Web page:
Travelling slooow

One of the facets I love about travelling is the rare glimpse of clarity and perspective briefly available upon re-entry into my ‘normal life’. Whether travelling to new vistas, or inner journeying during retreats that stretch the mind and heart, or even the journey of debilitating illness, each of these journeys sloooows things down. Upon returning to ‘normal’ or habitual life, out dated habits stare back at me, exposed like a wide-eyed skinny dipper who can’t find their clothes on the beach.

Last week my journey was to to the ocean, sailing in pristine waters off the coast of a world heritage island, where whale song can be heard by the naked ear from inside the boat or with my head just barely underwater.  No internet access. No manmade structures in sight besides the boats we were sailing on.

There life is slowed down to the pace of nature, turning tides, water lapping against the hull, sunsets and sunrises heralding changes in quality of light and sound. My sense of smell becomes acute, minute changes in wind direction change the flavour of the moment. Sensitivities are amplified.

I grew up in 1960’s America where speed was king. Faster was better:  washing machines spun like magic,  rock and roll rhythms twirled past Frank Sinatra, and everyone loved superman; (faster than a speeding bullet…), 747’s graced the friendly skies, and telephones ridiculed telegrams.

I liked to eat slow. I liked to move slow. I deliberated things for long, melancholic periods of time. I felt what was said, and what wasn’t. ‘You’re too sensitive’ and ‘Hurry up‘ became my internalised mantras.  I hurried up. I shut down my sensitivities. I abandoned my body. I retreated behind a heavy internal door.

Then we moved from the city to a small beautiful Caribbean island. I found that birds and fish and donkeys and sailboats moved at my pace. Even beauracracy moved at that pace! I have gravitated to natural environments as residences ever since then. To slow down is to listen and truly hear.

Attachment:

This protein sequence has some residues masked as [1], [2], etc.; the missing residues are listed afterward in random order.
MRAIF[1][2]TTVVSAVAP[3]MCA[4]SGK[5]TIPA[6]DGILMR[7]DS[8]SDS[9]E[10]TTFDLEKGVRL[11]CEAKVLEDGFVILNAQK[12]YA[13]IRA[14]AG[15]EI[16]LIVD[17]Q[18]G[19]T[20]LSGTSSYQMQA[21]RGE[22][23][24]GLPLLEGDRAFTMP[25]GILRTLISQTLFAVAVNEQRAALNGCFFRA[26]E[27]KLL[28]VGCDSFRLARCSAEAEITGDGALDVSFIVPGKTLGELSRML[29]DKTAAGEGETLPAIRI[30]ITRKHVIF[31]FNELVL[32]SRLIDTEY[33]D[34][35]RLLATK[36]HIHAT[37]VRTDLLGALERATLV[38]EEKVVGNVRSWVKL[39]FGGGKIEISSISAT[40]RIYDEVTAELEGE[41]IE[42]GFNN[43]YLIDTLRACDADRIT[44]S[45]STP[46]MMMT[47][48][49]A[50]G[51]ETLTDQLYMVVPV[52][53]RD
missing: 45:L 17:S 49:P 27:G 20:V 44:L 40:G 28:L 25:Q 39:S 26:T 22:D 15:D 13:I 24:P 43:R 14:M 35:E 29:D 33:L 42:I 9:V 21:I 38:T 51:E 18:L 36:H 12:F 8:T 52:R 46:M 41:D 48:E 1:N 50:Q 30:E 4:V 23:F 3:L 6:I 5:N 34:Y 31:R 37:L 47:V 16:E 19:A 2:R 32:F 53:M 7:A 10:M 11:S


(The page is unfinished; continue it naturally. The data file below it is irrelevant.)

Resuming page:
How did Indigenous peoples of this earth know which plants were medicine and which were poison? How did the precise science of acupuncture meridians and points get discovered? How did the Polynesian sailors predict the weather and the distance to land? How did Indigenous people actually create weather changes?

Once upon a time people only moved as fast as a horse could gallop, or as fast as we could pedal a bicycle, or before that, as fast as we could run (and some indigenous people could run very fast for long distances), or as fast as the wind could take our sails, but none of these modes of transport would have us passing by the earth’s surface faster than about 30 km/hr. And what we could encounter in a day in terms of variety of scenery and images was limited to how far we could physically travel.

To slooow down allows me to stay in relationship to the elements, to hear the trees, to notice the breathing sands, to experience knowledge from nature and finally, to receive myself. At the pace of nature I can still feel the stardust sprinkling on me even under the daytime blue blanket of sky. I can begin to converse with the elements, beginning with gratitude. I can slow to the pace of a tree root winding it’s way through rocky soil, and still hear the leaves rustling at the top of the branches. I realise I am a part, a very small part, of something greater, older, more vast, and self sustaining. I make less assumptions. I tune into my breath, my organs, muscle, blood and bone. I am more alert and more at peace. I belong here.

Today I can see umpteen worlds simultaneously on my screen. I can fly in a plane for half a day and not even know where I have traversed. I can interact with thousands of people and businesses in several minutes on my computer. So I take myself off to nature to sloooow down. And when I return to the carousel of life I am more patient, less pressured by the heartless hurry, and more willing to hear, see and live what is important in my life.

As my dear friend said while sailing last week, ‘Out here you don’t have to meditate, the nature meditates you.’


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